Confederate Cavalry Colonel John S. Mosby and some of his men. Photo courtesy of Wikimedia Commons.
The “Gray Ghost” was tenacious, scrappy, and violent. He wore a double-breasted gray wool shell jacket and a gray slouch hat. There was a confident aura about him despite conventional correlations between physical stature and capability. He stood just 5 feet, 7 inches tall and barely weighed 130 pounds, yet the Confederate cavalryman became a ferocious Partisan Ranger for the South.
John Singleton Mosby studied law and practiced as a lawyer before the American Civil War. He served as a scout for Confederate Gen. J.E.B. Stuart before he was entrusted to command his own unit under the Confederate Partisan Ranger Act. Formally known as the 43rd Battalion of Virginia Cavalry, Mosby and his nine original members took the nickname “Mosby’s Rangers” or “Mosby’s Raiders.”
Their mission: assault, demoralize, and intimidate Union troops with surprise, speed, and finesse, the bread-and-butter type of operations for a guerrilla outfit. In January 1863, Mosby’s Rangers ambushed unsuspecting Union soldiers along supply routes and outposts across western counties in Virginia and Maryland. Soon word had traveled of their harassment operations, and the reputation of the “Gray Ghost” for his ability to strike fast and disappear without a trace became legend.
Mosby adapted these tactics to mirror Continental Army Brig. Gen. Francis Marion, infamously known as the Swamp Fox, during the American Revolution. Marion effectively waited for British troops to enter his crosshairs, hit hard and fast, and vanished into woodland and swamp areas of South Carolina.
The ragtag group of soldiers moved around often, relied on their local community at times for temporary housing, and could disguise their appearances as ordinary citizens if need be. Their uniforms were any type of gray clothing, and their weapons were either scavenged after successful raids or were fashioned themselves. Many carried two or more Colt .44 revolvers for their personal gear.
William “Major” Hibbs had the role of “chief of the corn detail,” responsible for acquiring food and ensuring their horses were healthy. The Chapman brothers, known as Samuel or “Sam” and William, were two former members of Virginia’s Dixie Artillery. Mosby was particularly impressed with Sam Chapman for his fight at Miskel Farm on April 1, 1863.
“He was just in front of me — he was generally in front of everybody in a fight — at the gate,” Mosby shared in Mosby’s War Reminiscences and Stuart’s Cavalry Campaigns. “It was no fault of the Union cavalry that they did not get through faster than they did, but Sam seemed to think that it was. Even at that supreme moment in my life, when I had just stood on the brink of ruin and had barely escaped, I could not restrain a propensity to laugh. Sam, to give more vigor to his blows, was standing straight up in his stirrups, dealing them right and left with all the theological fervor of Burly of Balfour. I doubt whether he prayed that day for the souls of those he sent over the Stygian river. I made him a captain for it.”
The light and mobile force learned about a cash-grab opportunity along the Baltimore & Ohio Railroad. Mosby’s Rangers had received intelligence by two local spies that recorded train schedules and patterns of guard shifts. Thousands of soldiers guarded the railroad, but on Oct. 14, 1864, the guerrillas attempted their most daring offensive yet.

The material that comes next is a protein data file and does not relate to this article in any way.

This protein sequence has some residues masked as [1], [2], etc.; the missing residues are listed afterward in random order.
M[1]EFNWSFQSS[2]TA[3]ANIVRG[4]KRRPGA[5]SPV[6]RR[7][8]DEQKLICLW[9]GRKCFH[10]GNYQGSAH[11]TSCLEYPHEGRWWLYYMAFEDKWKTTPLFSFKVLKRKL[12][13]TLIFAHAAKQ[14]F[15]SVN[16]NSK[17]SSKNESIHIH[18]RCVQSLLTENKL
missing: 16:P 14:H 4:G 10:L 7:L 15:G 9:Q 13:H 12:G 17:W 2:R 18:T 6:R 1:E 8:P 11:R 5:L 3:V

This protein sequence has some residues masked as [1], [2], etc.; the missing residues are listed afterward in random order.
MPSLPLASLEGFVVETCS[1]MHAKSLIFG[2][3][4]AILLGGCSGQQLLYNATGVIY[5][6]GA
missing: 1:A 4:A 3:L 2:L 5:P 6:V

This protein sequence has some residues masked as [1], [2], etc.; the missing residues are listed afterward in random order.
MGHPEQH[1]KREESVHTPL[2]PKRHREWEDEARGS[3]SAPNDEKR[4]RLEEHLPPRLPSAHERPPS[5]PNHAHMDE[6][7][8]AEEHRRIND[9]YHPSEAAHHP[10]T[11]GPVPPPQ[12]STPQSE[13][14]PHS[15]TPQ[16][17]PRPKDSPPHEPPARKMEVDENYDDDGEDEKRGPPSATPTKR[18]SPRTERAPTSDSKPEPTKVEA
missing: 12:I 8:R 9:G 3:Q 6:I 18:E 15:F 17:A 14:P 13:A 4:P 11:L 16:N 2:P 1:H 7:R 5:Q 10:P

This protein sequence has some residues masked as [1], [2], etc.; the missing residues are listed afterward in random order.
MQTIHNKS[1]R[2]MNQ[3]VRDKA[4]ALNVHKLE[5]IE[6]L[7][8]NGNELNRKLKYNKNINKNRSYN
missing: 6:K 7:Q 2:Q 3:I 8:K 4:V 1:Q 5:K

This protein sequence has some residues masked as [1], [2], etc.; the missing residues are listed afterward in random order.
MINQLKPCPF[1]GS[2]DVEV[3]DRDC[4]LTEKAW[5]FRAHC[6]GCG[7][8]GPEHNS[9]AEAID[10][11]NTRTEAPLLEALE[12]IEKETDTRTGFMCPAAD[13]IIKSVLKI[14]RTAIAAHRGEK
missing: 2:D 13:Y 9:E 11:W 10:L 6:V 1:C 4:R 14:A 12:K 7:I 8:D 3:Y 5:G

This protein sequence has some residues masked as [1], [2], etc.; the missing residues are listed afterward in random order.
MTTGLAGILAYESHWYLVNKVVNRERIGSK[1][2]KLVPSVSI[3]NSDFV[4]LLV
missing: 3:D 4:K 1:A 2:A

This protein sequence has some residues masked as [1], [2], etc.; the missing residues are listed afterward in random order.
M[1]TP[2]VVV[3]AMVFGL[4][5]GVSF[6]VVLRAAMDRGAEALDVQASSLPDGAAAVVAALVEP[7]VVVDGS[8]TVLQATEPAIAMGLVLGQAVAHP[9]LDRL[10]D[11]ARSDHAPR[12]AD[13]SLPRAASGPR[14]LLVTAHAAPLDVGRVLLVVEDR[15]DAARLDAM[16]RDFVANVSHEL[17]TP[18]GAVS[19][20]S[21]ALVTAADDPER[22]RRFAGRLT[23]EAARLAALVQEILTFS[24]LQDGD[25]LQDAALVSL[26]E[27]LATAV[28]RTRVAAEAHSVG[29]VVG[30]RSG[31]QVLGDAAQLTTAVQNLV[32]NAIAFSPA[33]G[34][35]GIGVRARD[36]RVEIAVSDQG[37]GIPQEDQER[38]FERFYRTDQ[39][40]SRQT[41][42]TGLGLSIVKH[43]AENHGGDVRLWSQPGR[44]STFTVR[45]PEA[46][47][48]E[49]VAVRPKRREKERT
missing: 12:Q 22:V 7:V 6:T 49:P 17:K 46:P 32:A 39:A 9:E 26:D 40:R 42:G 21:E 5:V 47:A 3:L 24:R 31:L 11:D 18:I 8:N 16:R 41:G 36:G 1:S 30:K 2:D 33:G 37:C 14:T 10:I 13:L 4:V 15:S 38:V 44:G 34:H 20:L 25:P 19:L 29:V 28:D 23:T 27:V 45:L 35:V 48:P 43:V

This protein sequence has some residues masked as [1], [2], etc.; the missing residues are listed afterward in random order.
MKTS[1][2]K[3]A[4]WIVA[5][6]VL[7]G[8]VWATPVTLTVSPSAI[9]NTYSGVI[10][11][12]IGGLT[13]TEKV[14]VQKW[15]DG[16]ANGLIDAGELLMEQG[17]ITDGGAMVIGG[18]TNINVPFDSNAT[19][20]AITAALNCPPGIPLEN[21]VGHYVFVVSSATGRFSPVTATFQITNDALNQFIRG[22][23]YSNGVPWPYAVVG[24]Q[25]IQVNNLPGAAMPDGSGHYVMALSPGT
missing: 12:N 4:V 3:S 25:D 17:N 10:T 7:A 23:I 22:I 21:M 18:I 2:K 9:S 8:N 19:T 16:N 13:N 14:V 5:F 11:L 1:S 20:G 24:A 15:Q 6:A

An assault force numbering 84 Rangers arrived at night to wait for the train to approach between 2:30 a.m. and 3 a.m. They deliberately damaged the tracks, and the train’s engineer did not realize the severity of the situation until it was too late. The leading carriage tipped over and fell on its side. As the commotion settled, they swarmed the derailed train. Two Rangers went inside. A guard pulled his revolver, but Charles Dear beat his draw. The passengers were robbed but left unharmed, ushered away from their seats beside the damaged train, as the remainder of the assaulters set fire to the train cars.
The Mosby’s Rangers had secured $168,000 from two paymasters of Gen. P.H. Sheridan’s army. The nighttime ambush became known as the “Greenback Raid” and was considered an embarrassment for the Union.
“My purpose was to weaken the armies invading Virginia, by harassing their rear. […] To destroy supply trains, to break up the means of conveying intelligence, and thus isolating an army from its base, as well as its different corps from each other, to confuse their plans by capturing despatches, are the objects of partisan war,” Mosby later recounted. “It is just as legitimate to fight an enemy in the rear as in front. The only difference is in the danger.”
On April 21, 1865, instead of following Gen. Robert E. Lee and surrendering to the Union, the Gray Ghost disbanded the unit that had grown in size to eight cavalry companies and one artillery company. The existence of Mosby’s Rangers, in an era when irregular warfare was viewed by conventional military leaders as risky, had temporarily failed but ultimately foretold the usage of such forces in the future.
Matt Fratus is a history staff writer for Coffee or Die. He prides himself on uncovering the most fascinating tales of history by sharing them through any means of engaging storytelling. He writes for his micro-blog @LateNightHistory on Instagram, where he shares the story behind the image. He is also the host of the Late Night History podcast. When not writing about history, Matt enjoys volunteering for One More Wave and rooting for Boston sports teams.
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